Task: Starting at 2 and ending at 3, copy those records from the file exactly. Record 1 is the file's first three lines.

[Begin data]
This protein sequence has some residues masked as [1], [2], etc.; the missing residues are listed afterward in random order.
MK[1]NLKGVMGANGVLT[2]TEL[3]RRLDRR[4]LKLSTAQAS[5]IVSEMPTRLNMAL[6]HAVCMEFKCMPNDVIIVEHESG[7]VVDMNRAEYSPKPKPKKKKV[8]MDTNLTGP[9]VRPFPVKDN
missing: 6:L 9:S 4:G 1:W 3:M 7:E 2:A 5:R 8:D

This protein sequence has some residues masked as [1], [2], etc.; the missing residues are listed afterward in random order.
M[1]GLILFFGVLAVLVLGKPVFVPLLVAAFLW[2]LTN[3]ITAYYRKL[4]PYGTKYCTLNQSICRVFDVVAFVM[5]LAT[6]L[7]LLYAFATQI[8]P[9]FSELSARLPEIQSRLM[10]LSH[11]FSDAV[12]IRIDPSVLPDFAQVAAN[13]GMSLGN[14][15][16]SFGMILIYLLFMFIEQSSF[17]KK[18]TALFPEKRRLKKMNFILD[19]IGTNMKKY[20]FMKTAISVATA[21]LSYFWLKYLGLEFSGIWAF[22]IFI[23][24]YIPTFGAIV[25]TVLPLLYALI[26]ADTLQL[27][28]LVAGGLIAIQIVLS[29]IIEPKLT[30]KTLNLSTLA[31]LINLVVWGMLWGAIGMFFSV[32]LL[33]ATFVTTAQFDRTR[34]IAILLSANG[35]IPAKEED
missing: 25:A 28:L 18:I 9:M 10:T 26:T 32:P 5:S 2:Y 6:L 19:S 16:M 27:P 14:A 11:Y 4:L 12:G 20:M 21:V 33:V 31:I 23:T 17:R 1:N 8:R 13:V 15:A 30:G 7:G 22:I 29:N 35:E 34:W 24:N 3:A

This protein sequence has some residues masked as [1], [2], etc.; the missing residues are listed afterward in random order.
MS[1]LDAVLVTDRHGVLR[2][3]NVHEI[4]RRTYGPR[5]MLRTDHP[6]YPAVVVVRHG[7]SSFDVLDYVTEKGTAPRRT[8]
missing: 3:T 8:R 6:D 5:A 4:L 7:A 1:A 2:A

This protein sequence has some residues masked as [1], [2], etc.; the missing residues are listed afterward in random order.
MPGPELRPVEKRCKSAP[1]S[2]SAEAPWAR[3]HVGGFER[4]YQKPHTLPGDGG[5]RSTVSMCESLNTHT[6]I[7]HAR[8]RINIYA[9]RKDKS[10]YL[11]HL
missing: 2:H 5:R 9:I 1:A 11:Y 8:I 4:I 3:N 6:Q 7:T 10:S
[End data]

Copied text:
This protein sequence has some residues masked as [1], [2], etc.; the missing residues are listed afterward in random order.
M[1]GLILFFGVLAVLVLGKPVFVPLLVAAFLW[2]LTN[3]ITAYYRKL[4]PYGTKYCTLNQSICRVFDVVAFVM[5]LAT[6]L[7]LLYAFATQI[8]P[9]FSELSARLPEIQSRLM[10]LSH[11]FSDAV[12]IRIDPSVLPDFAQVAAN[13]GMSLGN[14][15][16]SFGMILIYLLFMFIEQSSF[17]KK[18]TALFPEKRRLKKMNFILD[19]IGTNMKKY[20]FMKTAISVATA[21]LSYFWLKYLGLEFSGIWAF[22]IFI[23][24]YIPTFGAIV[25]TVLPLLYALI[26]ADTLQL[27][28]LVAGGLIAIQIVLS[29]IIEPKLT[30]KTLNLSTLA[31]LINLVVWGMLWGAIGMFFSV[32]LL[33]ATFVTTAQFDRTR[34]IAILLSANG[35]IPAKEED
missing: 25:A 28:L 18:I 9:M 10:T 26:T 32:P 5:S 2:Y 6:L 19:S 16:M 27:P 14:A 11:Y 4:L 12:G 20:M 21:V 33:V 31:I 23:T 17:R 1:N 8:R 13:V 15:A 30:G 7:G 22:I 29:N 35:E 34:W 24:N 3:A

This protein sequence has some residues masked as [1], [2], etc.; the missing residues are listed afterward in random order.
MS[1]LDAVLVTDRHGVLR[2][3]NVHEI[4]RRTYGPR[5]MLRTDHP[6]YPAVVVVRHG[7]SSFDVLDYVTEKGTAPRRT[8]
missing: 3:T 8:R 6:D 5:A 4:L 7:A 1:A 2:A